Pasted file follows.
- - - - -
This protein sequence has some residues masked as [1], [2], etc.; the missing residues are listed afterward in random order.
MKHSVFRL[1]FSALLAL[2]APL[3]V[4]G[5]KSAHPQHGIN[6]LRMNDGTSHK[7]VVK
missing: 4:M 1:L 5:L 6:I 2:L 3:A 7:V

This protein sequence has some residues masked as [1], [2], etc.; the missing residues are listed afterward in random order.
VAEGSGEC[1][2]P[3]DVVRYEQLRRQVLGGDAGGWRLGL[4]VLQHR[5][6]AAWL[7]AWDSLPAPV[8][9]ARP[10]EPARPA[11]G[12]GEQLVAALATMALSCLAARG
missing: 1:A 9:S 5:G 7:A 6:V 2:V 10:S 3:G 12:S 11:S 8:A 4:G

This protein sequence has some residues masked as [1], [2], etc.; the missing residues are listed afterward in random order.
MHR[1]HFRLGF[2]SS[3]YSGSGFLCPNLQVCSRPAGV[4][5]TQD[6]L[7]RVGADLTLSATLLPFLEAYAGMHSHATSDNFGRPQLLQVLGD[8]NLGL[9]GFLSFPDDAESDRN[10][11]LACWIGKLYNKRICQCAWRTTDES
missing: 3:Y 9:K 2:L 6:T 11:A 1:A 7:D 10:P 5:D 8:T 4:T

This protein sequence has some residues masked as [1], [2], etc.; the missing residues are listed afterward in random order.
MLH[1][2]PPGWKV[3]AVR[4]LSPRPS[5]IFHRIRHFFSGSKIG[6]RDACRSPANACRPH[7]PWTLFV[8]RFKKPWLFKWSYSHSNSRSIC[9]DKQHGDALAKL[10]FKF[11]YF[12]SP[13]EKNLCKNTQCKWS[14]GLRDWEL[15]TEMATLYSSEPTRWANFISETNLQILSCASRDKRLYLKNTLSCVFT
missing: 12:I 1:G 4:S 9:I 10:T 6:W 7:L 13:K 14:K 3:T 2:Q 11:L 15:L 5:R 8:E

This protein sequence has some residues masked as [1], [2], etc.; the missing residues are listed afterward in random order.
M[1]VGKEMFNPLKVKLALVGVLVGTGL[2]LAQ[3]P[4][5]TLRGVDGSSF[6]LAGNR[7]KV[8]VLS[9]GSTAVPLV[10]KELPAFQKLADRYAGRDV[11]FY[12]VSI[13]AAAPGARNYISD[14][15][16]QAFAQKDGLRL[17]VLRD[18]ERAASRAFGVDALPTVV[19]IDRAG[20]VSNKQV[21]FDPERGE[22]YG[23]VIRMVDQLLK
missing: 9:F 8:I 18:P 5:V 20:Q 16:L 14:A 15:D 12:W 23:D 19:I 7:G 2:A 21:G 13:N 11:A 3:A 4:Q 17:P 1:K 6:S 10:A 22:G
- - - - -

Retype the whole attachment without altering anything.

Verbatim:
This protein sequence has some residues masked as [1], [2], etc.; the missing residues are listed afterward in random order.
MKHSVFRL[1]FSALLAL[2]APL[3]V[4]G[5]KSAHPQHGIN[6]LRMNDGTSHK[7]VVK
missing: 4:M 1:L 5:L 6:I 2:L 3:A 7:V

This protein sequence has some residues masked as [1], [2], etc.; the missing residues are listed afterward in random order.
VAEGSGEC[1][2]P[3]DVVRYEQLRRQVLGGDAGGWRLGL[4]VLQHR[5][6]AAWL[7]AWDSLPAPV[8][9]ARP[10]EPARPA[11]G[12]GEQLVAALATMALSCLAARG
missing: 1:A 9:S 5:G 7:A 6:V 2:V 10:S 3:G 12:S 11:S 8:A 4:G

This protein sequence has some residues masked as [1], [2], etc.; the missing residues are listed afterward in random order.
MHR[1]HFRLGF[2]SS[3]YSGSGFLCPNLQVCSRPAGV[4][5]TQD[6]L[7]RVGADLTLSATLLPFLEAYAGMHSHATSDNFGRPQLLQVLGD[8]NLGL[9]GFLSFPDDAESDRN[10][11]LACWIGKLYNKRICQCAWRTTDES
missing: 3:Y 9:K 2:L 6:T 11:A 1:A 7:D 10:P 5:D 8:T 4:T

This protein sequence has some residues masked as [1], [2], etc.; the missing residues are listed afterward in random order.
MLH[1][2]PPGWKV[3]AVR[4]LSPRPS[5]IFHRIRHFFSGSKIG[6]RDACRSPANACRPH[7]PWTLFV[8]RFKKPWLFKWSYSHSNSRSIC[9]DKQHGDALAKL[10]FKF[11]YF[12]SP[13]EKNLCKNTQCKWS[14]GLRDWEL[15]TEMATLYSSEPTRWANFISETNLQILSCASRDKRLYLKNTLSCVFT
missing: 12:I 1:G 4:S 9:I 10:T 6:W 7:L 13:K 14:K 3:T 2:Q 11:L 15:L 5:R 8:E

This protein sequence has some residues masked as [1], [2], etc.; the missing residues are listed afterward in random order.
M[1]VGKEMFNPLKVKLALVGVLVGTGL[2]LAQ[3]P[4][5]TLRGVDGSSF[6]LAGNR[7]KV[8]VLS[9]GSTAVPLV[10]KELPAFQKLADRYAGRDV[11]FY[12]VSI[13]AAAPGARNYISD[14][15][16]QAFAQKDGLRL[17]VLRD[18]ERAASRAFGVDALPTVV[19]IDRAG[20]VSNKQV[21]FDPERGE[22]YG[23]VIRMVDQLLK
missing: 9:F 8:I 18:P 5:V 20:Q 16:L 14:A 15:D 12:W 23:D 19:I 7:G 2:A 21:G 13:N 11:A 3:A 4:Q 17:P 1:K 6:S 10:A 22:G